How big and thick is the Glass Ceiling? New analysis suggests that it covers all aspects of women’s lives, including the household, and that it is constructed, not of glass, but of pervasive bias and prejudice against women held by both men and women worldwide.
These were the findings behind the new Gender Social Norms Index released by the United Nations Development Programme (UNDP) recently. This index measures how social beliefs obstruct gender equality in areas like politics, work, and education, and contains data from 75 countries, covering over 80 percent of the world’s population.
This new analysis reveals that, despite decades of progress closing the equality gap between men and women, close to 90 percent of men and women hold some sort of bias against women, providing new clues to the invisible barriers women face in achieving equality, and a potential path forward to shattering the Glass Ceiling.
According to the index, about half of the world’s men and women feel that men make better political leaders, and over 40 percent feel that men make better business executives and that men have more right to a job when jobs are scarce. 28 percent think it is justified for a man to beat his wife.
Information is also available on how bias is changing in around 30 countries. It shows that while in some countries there have been improvements, in others, attitudes appear to have worsened in recent years, signaling that progress cannot be taken for granted.
The Power Gap
This new analysis sheds light on the enormous “power gaps” still exist between men and women in our economies, our political systems, and our corporations despite real progress closing gender inequalities in basic areas of development like education and health; and the removal of legal barriers to political and economic participation.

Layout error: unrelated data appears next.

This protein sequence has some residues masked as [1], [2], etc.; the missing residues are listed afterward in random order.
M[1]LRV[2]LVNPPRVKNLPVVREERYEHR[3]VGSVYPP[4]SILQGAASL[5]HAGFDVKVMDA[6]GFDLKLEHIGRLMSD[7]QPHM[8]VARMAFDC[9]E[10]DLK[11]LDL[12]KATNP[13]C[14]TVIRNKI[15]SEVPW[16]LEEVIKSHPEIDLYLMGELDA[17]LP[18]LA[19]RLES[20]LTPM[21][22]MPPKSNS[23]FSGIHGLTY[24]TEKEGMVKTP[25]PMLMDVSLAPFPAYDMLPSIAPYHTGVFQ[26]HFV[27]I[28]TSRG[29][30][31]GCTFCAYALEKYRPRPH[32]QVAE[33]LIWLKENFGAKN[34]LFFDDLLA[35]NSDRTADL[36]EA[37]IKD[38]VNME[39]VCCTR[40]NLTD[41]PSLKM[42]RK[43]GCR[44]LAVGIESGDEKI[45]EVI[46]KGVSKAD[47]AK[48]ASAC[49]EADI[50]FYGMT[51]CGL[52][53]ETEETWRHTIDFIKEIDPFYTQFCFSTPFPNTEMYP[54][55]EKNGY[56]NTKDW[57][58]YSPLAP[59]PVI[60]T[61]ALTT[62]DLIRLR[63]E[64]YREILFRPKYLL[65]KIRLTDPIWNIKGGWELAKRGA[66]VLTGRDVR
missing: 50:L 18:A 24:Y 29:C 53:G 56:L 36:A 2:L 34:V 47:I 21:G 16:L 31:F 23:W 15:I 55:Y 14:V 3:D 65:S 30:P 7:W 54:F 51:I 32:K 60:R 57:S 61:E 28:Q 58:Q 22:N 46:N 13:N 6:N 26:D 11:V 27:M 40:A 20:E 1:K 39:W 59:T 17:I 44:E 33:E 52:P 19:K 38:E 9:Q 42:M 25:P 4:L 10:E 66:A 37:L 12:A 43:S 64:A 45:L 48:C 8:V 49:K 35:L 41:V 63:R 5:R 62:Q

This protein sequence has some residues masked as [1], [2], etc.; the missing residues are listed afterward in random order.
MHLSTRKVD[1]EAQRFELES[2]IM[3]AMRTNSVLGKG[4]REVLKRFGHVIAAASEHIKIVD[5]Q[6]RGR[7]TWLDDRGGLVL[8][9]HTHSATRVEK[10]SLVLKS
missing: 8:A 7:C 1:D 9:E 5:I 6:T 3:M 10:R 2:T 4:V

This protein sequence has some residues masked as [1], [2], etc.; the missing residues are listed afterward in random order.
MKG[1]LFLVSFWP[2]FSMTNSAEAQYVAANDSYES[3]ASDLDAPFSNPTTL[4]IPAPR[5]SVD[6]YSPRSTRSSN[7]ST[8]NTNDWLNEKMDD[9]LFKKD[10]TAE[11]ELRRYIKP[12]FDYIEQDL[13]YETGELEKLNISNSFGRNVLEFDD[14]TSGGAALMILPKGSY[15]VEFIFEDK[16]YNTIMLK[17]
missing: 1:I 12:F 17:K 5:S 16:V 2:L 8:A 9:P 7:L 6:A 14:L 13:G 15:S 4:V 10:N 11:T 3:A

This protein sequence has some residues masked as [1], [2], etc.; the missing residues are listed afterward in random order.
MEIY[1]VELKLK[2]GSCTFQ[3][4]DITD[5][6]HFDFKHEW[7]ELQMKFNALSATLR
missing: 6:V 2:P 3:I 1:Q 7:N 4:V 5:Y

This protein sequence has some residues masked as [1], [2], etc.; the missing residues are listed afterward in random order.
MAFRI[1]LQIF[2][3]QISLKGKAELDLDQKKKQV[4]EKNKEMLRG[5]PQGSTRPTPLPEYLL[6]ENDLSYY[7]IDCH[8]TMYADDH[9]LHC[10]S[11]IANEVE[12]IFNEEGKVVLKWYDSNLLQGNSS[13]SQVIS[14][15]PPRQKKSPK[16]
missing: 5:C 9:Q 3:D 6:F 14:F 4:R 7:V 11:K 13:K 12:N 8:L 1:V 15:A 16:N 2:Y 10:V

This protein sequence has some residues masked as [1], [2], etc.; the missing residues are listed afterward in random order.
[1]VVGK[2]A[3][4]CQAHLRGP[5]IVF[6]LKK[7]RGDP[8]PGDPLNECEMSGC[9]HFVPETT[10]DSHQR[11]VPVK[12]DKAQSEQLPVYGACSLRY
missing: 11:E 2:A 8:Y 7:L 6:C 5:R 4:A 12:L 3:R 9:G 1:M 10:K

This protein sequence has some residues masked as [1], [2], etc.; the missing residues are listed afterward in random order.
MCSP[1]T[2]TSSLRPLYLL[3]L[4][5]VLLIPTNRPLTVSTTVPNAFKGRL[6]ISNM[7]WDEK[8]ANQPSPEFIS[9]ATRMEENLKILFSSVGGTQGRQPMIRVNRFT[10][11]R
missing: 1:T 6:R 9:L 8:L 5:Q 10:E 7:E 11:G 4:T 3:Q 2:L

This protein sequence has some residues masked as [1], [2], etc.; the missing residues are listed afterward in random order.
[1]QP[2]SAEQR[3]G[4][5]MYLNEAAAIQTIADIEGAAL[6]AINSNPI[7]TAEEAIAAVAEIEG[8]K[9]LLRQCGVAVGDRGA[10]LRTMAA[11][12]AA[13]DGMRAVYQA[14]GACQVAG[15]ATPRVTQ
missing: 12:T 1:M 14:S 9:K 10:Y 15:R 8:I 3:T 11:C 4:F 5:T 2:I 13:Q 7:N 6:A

For example, while men and women vote at similar rates, only 24 percent of parliamentary seats worldwide are held by women and there are only 10 female heads of government out of a possible 193. Women in the labour market are paid less than men and are much less likely to be in senior positions: less than 6 percent of CEOs in S&P 500 companies are women. And while women work more hours than men, this work is more likely to be unpaid care work.
UNDP is calling on governments and institutions to use a new generation of policies to change these discriminatory beliefs and practices through education, and by raising awareness and changing incentives. For instance, by using taxes to incentivize fairly sharing child-care responsibilities, or by encouraging women and girls to enter traditionally male-dominated sectors such as the armed forces and information technology.